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    I was devastatingly, recently informed that I was academically withdrawn from studying Law, due to failing a module for the third time. I exhausted the internal appeals procedure for my University, due to essentially a lack of evidence. I argued that I was mentally unstable at the time due to my anxiety and provided evidence of my Cognitive Behavioural Therapy appointment letters, thus was not in the correct mindset to sit an exam, or mitigate one.

    My university argued that I should have mitigated my exam before I got my results, and that if I was indeed too unstable to mitigate it I should have provided stronger evidence to prove this. At the time I assumed that the appointment letters were enough, however I could easily go back and ask my GP for a letter stating this, but unfortunately I have exhausted the appeals procedure and thus further evidence will not be accepted. So as a result, have been referred to the OIA to make a complaint. I have read up on them online, and it doesn't look too good.

    I wanted to asko you think my appointment letters were sufficient evidence?Should I take my claim to the OIA and if so, do I have a chance at all?Would the OIA take in new evidence? Any other help on this matter would be very much appreciated.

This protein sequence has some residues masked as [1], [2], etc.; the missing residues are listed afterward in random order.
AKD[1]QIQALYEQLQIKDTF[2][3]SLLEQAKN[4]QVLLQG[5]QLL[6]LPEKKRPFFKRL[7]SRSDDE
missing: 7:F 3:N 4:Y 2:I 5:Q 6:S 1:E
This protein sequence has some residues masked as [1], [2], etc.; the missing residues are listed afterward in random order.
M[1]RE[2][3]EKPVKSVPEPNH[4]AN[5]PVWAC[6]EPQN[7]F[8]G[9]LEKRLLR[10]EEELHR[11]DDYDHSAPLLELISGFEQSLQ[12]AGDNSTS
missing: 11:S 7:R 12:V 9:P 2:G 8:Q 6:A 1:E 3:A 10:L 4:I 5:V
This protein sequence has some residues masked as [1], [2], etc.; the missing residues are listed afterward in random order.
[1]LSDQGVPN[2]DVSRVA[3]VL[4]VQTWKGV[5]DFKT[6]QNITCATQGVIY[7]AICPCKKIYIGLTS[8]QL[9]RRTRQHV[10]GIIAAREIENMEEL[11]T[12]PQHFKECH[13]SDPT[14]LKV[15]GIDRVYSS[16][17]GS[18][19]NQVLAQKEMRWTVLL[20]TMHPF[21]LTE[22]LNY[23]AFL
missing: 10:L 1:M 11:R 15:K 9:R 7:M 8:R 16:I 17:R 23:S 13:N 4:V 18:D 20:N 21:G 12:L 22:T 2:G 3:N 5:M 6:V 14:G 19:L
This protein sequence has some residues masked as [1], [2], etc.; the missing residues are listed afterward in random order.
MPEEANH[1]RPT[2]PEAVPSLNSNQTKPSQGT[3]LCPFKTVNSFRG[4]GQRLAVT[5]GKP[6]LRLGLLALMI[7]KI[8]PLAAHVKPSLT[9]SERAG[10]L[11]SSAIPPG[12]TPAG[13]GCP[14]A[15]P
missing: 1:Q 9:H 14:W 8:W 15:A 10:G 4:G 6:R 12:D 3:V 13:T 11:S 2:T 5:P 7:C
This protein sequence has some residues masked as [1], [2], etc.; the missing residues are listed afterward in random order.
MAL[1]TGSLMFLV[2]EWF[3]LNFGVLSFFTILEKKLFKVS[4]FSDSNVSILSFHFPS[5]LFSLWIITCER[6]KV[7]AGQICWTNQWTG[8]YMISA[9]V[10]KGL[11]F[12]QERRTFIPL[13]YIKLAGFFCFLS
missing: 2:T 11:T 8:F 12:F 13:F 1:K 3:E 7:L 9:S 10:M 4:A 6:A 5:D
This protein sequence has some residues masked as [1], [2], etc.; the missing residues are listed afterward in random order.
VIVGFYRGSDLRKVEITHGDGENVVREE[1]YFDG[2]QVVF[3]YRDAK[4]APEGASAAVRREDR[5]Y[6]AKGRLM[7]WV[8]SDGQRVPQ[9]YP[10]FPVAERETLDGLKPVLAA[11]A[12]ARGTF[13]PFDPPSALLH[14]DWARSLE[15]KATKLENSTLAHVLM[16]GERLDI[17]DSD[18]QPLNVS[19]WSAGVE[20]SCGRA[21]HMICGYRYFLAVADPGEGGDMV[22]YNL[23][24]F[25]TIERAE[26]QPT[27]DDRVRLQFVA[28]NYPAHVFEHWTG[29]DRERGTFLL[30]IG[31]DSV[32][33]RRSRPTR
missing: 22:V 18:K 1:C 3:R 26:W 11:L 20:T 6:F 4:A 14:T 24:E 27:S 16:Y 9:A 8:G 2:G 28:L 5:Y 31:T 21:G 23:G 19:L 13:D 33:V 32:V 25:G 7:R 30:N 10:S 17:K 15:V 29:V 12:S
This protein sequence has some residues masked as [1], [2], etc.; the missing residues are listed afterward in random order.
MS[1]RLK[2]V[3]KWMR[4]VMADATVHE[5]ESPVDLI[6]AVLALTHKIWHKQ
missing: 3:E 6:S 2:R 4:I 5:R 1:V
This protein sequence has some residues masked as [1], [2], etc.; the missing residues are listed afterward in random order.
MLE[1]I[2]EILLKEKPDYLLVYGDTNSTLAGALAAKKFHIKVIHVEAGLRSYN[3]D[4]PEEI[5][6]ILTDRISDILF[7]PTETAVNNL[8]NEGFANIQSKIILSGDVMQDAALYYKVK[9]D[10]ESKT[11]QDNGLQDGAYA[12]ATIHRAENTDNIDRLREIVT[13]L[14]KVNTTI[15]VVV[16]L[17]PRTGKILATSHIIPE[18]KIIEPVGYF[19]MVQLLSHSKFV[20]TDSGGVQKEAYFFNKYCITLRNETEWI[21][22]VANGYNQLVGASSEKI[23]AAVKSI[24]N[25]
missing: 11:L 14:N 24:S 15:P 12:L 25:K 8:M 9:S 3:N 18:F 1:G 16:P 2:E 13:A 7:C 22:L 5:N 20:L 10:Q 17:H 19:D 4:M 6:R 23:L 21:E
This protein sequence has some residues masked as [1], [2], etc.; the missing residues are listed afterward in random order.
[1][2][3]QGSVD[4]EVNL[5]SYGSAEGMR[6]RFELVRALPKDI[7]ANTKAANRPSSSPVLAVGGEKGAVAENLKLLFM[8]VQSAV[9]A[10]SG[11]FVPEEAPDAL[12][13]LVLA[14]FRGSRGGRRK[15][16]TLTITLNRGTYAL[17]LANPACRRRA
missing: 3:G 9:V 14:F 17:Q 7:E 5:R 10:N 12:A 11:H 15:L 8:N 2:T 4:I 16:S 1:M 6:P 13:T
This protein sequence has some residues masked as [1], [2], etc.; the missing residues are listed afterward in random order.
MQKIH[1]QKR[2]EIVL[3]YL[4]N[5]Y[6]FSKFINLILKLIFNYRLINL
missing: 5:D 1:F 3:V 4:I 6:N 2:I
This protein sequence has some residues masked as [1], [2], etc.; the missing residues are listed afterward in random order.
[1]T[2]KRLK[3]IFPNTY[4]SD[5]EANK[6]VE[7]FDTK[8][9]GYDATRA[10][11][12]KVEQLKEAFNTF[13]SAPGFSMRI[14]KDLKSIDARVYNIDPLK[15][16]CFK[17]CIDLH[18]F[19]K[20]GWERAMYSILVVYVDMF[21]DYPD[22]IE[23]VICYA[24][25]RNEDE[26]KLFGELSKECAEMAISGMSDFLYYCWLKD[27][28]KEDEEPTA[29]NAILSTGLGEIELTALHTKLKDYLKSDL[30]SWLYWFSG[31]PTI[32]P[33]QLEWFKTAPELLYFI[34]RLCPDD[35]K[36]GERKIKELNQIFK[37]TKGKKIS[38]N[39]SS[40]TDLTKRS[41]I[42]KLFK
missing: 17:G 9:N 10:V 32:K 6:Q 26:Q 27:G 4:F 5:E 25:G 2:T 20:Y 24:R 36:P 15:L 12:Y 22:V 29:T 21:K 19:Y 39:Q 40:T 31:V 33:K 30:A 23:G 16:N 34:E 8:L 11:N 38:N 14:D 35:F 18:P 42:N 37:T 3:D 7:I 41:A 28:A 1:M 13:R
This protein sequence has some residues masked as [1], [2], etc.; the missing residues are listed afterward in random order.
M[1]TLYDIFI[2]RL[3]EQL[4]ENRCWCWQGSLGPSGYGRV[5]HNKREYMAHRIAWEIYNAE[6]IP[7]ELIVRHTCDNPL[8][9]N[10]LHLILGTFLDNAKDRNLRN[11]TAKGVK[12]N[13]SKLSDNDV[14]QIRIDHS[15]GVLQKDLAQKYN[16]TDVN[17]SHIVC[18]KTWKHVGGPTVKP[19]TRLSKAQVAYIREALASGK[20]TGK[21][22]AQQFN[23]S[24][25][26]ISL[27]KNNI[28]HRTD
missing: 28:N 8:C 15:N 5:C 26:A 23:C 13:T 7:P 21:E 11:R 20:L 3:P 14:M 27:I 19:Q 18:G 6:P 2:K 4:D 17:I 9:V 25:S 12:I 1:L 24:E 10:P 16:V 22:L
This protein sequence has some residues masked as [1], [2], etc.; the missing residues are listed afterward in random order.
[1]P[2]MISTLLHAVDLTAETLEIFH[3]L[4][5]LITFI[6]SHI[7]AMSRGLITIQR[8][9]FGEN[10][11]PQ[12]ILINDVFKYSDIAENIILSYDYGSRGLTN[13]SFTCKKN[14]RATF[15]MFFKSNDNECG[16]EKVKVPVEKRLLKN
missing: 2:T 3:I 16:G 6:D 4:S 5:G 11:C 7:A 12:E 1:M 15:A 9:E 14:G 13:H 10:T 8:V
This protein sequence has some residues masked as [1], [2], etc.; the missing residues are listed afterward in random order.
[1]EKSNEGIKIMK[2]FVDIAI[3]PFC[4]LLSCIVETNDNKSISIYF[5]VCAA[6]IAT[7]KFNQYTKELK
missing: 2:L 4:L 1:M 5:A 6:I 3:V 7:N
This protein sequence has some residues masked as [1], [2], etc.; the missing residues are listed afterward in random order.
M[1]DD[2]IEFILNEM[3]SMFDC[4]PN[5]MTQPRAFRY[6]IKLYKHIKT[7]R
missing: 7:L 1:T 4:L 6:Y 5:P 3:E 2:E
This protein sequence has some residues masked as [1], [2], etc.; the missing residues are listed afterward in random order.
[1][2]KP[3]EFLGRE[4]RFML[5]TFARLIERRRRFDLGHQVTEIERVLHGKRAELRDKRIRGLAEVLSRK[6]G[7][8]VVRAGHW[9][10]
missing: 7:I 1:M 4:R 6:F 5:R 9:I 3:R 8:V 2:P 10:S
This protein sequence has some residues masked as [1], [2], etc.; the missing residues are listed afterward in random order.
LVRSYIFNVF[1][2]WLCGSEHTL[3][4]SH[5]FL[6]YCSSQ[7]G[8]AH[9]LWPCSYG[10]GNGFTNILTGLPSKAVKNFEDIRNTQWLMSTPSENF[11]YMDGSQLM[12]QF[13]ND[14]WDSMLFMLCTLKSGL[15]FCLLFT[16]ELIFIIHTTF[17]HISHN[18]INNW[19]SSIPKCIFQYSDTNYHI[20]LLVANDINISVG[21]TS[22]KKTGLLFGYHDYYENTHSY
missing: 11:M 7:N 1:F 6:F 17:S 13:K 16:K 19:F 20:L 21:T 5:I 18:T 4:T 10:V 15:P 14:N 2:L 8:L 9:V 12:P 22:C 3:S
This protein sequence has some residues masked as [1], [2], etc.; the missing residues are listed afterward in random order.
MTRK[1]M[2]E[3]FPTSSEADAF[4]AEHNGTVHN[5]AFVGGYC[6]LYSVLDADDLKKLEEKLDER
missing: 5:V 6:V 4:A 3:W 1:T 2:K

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    (Original post by samir11)
    I was devastatingly, recently informed that I was academically withdrawn from studying Law, due to failing a module for the third time. I exhausted the internal appeals procedure for my University, due to essentially a lack of evidence. I argued that I was mentally unstable at the time due to my anxiety and provided evidence of my Cognitive Behavioural Therapy appointment letters, thus was not in the correct mindset to sit an exam, or mitigate one.

    My university argued that I should have mitigated my exam before I got my results, and that if I was indeed too unstable to mitigate it I should have provided stronger evidence to prove this. At the time I assumed that the appointment letters were enough, however I could easily go back and ask my GP for a letter stating this, but unfortunately I have exhausted the appeals procedure and thus further evidence will not be accepted. So as a result, have been referred to the OIA to make a complaint. I have read up on them online, and it doesn't look too good.

    I wanted to asko you think my appointment letters were sufficient evidence?Should I take my claim to the OIA and if so, do I have a chance at all?Would the OIA take in new evidence? Any other help on this matter would be very much appreciated.
    You can complain to the OIAHE, but I really wouldn't hold your breath on this one.